A group of well-to-do German senior citizens, who lost their savings in the credit crunch, staged a revenge attack and held their terrified financial advisor to ransom, according to several published reports Wednesday.
The alleged kidnapping is the latest example of what is being dubbed “silver crime” — the violent backlash of pensioners who feel cheated by the world, the Daily Telegraph said.
“As I was letting myself into my front door I was assaulted from behind and hit hard,” the financial adviser James Amburn, a 56-year-old German-American, told the Telegraph. “Then they bound me with masking tape until I looked like a mummy. I thought I was a dead man.”
He was freed by 40 armed policemen from the counter-terrorist unit last Saturday, after he pretended to send a fax to a Swiss bank asking for the transfer of funds demanded by the pensioners, writing "call.pol-ice" in German.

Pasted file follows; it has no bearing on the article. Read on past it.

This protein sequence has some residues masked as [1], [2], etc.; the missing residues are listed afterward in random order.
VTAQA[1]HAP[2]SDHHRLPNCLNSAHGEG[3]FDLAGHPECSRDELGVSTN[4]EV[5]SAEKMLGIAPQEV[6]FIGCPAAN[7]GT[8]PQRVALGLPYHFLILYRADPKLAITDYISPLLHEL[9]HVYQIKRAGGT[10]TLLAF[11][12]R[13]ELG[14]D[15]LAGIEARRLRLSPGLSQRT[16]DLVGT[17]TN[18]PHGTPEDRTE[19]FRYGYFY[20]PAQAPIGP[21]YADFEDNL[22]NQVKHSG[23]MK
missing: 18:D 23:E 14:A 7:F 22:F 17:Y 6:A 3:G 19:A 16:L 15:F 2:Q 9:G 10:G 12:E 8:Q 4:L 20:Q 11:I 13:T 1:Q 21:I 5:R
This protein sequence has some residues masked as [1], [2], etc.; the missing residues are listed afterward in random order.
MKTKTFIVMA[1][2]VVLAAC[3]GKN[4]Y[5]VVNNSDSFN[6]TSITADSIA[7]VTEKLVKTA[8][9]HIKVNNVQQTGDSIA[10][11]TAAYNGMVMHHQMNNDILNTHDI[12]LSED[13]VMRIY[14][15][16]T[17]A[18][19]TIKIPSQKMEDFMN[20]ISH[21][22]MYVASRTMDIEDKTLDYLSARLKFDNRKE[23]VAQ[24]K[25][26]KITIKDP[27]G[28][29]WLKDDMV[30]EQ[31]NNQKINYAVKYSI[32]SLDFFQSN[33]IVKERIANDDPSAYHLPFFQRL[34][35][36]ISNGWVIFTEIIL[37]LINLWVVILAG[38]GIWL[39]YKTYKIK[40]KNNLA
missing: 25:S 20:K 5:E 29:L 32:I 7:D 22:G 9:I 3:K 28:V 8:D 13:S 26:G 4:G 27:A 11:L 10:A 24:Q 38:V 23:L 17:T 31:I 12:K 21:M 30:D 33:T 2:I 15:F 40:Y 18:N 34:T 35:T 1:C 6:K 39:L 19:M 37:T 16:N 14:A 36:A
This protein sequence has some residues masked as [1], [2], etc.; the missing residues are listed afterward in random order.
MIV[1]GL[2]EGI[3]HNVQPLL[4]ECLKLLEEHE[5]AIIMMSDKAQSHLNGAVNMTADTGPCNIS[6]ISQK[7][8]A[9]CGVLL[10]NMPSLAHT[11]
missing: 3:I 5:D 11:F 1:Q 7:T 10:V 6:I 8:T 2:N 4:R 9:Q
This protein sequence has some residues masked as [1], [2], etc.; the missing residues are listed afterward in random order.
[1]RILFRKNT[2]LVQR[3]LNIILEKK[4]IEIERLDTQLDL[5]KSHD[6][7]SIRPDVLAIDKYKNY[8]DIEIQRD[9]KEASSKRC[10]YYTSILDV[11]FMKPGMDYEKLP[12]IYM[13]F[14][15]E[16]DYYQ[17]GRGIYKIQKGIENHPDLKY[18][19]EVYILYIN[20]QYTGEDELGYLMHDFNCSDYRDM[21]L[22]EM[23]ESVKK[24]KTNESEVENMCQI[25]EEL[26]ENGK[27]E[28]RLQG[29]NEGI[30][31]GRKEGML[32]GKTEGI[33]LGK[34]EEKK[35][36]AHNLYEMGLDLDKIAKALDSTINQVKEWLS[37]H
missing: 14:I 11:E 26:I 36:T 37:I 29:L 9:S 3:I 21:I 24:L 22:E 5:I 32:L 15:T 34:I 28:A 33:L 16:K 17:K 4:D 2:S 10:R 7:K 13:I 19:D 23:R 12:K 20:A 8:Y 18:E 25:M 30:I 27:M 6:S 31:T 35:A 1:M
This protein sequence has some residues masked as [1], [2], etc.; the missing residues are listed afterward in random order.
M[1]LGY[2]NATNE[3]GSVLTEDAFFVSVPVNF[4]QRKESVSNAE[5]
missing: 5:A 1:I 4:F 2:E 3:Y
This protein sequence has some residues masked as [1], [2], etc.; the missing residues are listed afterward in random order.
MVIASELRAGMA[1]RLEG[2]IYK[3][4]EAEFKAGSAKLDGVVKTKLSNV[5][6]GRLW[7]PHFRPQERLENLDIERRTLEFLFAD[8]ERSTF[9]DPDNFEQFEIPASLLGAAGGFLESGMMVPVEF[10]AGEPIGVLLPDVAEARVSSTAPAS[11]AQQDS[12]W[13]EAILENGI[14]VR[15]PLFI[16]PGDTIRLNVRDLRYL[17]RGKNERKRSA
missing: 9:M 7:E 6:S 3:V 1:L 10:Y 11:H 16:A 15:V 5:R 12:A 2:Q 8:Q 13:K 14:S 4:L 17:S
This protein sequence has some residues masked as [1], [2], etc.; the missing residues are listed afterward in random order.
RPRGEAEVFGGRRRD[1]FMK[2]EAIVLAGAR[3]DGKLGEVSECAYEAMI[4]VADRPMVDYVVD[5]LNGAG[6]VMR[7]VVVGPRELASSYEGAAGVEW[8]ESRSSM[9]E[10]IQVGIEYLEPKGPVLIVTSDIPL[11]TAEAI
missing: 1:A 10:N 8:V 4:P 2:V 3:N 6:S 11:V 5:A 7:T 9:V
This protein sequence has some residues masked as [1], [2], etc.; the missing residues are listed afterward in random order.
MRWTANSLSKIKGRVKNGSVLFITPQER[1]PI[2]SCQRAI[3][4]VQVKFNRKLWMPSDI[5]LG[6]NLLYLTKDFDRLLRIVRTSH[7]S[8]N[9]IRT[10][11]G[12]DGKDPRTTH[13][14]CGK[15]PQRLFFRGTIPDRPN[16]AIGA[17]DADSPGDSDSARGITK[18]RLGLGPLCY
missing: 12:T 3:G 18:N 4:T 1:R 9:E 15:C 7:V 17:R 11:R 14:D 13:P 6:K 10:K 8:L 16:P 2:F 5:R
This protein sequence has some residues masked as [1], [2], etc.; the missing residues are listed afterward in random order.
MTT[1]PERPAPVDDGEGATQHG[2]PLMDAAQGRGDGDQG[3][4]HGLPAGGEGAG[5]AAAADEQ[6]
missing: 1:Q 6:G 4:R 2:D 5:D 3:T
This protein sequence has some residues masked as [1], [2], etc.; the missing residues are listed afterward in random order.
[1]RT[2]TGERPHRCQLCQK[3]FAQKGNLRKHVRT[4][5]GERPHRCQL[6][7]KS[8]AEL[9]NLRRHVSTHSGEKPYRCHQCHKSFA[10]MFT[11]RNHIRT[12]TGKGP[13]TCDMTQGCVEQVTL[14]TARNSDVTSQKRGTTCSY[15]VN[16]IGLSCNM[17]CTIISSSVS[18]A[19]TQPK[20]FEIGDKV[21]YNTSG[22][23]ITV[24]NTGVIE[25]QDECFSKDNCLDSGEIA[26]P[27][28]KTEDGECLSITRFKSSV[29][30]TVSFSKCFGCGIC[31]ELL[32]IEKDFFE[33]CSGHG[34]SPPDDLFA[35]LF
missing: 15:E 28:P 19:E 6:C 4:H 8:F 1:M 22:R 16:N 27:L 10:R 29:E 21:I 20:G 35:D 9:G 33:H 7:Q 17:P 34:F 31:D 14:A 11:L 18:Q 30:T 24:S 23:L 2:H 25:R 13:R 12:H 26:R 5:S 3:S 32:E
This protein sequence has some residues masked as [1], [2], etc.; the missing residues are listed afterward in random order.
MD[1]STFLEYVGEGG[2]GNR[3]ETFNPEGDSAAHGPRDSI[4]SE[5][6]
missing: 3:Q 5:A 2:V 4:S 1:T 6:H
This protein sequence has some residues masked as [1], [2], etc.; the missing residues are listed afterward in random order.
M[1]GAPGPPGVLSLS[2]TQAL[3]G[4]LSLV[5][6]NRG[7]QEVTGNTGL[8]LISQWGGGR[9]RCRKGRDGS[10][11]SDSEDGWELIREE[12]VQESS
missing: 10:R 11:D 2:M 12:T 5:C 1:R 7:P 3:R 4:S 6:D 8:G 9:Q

According to the Telegraph, two couples who entrusted Amburn's investment company with $2.2 million bundled him into an Audi in the west German town of Speyer and drove him to one of their holiday homes near the Austrian border.
Amburn claimed he was held there in a cellar for four days while being fed soup twice a day and beaten.
“I was beaten. They threatened again and again to kill me,” Mr Amburn told the newspaper.
The pensioners are under arrest on suspicion of deprivation of liberty, torture and inflicting grievous bodily harm. These charges carry a maximum of 15 years in prison, said the Telegraph.
Figures for the amount of violent backlashes of pensioners who feel cheated during the financial crisis have increased, according to the newspaper.